Germany and England both backed out of wearing rainbow-colored "One love" armbands during the World Cup in Qatar.Continue reading
The Union of European Football Associations (UEFA) has declared the depiction of Great Hungary, a symbol of national unity, as a political message and says it has no place at football events, including Hungarian national team matches. The Hungarian Football Association (MLSZ) has no room for maneuver and will comply with the decision.
Now, according to UEFA’s decision, it is forbidden to bring anything depicting Great Hungary, such as banners, to matches organized by UEFA, as this could be considered provocative. However, this ban does not apply to matches organized by the Hungarian Football Association, where fans are still free to wear the symbol.
Zoltán Borbély, a lawyer and former board member of the Hungarian Football Association, told Hungarian newspaper Mandiner that MLSZ has no say in what UEFA considers a banned symbol. He also pointed out that anyone who does not abide by the rules must accept the consequences, adding
that those rebelling against the ban would mainly harm Hungarian football and Hungarian teams.
Sándor Csányi, president of the Hungarian Football Association, said in an interview with Hungarian sports magazine Nemzeti Sport that there could easily be serious consequences if fans display the symbol of Great Hungary in any form at national team matches. However, he is still working behind the scenes to get the symbol removed from the ban list. Looking to the future, Sándor Csányi expressed the hope that they would succeed in convincing decision-makers that the use of the symbol of Great Hungary should not be seen as an expression of exclusion. They had already tried to explain this to UEFA in October last year, in a submission on a specific case.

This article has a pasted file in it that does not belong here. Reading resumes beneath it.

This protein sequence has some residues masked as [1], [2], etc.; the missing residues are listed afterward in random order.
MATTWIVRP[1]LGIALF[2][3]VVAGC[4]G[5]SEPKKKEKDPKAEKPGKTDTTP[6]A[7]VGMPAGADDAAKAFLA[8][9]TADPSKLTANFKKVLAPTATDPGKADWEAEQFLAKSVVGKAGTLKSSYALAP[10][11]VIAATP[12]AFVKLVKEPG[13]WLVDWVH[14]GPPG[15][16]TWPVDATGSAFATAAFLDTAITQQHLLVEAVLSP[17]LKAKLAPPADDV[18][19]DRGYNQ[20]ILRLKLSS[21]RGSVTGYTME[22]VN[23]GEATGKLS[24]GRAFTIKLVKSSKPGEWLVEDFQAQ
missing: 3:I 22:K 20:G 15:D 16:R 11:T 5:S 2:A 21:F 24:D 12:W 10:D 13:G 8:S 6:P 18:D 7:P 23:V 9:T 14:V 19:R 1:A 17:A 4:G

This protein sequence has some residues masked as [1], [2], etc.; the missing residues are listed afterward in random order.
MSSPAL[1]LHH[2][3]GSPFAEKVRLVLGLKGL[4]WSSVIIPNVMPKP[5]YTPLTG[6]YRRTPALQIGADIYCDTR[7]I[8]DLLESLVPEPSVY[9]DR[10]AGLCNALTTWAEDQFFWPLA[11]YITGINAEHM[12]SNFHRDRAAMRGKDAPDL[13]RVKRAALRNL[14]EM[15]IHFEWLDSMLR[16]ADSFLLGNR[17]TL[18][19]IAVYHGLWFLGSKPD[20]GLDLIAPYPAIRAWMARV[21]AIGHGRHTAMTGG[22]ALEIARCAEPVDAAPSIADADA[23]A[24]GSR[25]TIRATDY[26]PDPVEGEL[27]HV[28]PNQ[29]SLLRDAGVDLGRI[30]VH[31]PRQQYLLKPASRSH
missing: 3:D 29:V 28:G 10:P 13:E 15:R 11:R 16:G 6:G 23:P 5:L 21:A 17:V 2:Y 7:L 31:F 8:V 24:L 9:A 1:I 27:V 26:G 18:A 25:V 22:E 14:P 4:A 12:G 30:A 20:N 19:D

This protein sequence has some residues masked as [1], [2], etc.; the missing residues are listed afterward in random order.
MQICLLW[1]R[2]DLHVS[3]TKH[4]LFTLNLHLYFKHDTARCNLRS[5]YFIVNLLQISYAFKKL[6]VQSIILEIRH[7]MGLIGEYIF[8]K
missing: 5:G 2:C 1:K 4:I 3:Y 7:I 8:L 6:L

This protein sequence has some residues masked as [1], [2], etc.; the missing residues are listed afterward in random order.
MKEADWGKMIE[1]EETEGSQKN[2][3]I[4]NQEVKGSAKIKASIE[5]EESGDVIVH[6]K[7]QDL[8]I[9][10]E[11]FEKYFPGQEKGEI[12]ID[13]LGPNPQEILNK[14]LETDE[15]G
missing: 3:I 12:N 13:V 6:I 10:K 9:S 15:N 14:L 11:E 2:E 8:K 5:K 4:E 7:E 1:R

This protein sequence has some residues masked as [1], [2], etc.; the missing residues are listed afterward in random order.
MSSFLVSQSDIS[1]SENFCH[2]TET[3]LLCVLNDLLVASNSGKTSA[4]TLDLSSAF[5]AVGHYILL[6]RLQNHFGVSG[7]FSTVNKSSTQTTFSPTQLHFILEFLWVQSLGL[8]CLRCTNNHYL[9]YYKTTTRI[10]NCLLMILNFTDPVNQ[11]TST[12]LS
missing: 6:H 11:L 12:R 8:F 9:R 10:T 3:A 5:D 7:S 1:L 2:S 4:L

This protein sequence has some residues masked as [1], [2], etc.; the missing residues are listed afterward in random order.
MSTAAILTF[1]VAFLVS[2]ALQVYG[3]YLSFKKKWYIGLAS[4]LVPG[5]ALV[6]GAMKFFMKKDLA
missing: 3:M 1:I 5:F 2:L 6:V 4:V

Foreign Minister Péter Szijjártó has not been unmoved by the case either, saying that denouncing flags depicting Great Hungary is a complete lack of historical knowledge. He said that the European Football Association’s anti-discrimination group FARE (Football Against Racism In Europe) is practically an organization of voluntary labor guards, whose members have no idea of history if the Hungarian national football team is reported for displaying flags of Great Hungary at its matches.
Szijjártó stressed that
what we describe here as Great Hungary is a historical fact, not revisionism, not a threat to our neighbors, not nationalism.”
This is not the first time that the Great Hungary symbol has caused problems: last year, some objected to Hungarian Prime Minister Viktor Orbán wearing a scarf with this symbol after the Hungary-Greece soccer game when he congratulated Balázs Dzsudzsák, former captain of the national team. Foreign ministries of several neighboring countries, MEPs and Western media have criticized Viktor Orbán for wearing the scarf.
However, it is important to say that the map depicting Great Hungary is not a depiction of an “expanded” Hungary, and the country does not hold revisionist views. Truth is, Hungary lost two-thirds of its territory as a result of the Trianon peace treaty in 1920 after the First World War. There are still a significant number of Hungarian communities living in the territories that were separated from the motherland.
Featured photo via Facebook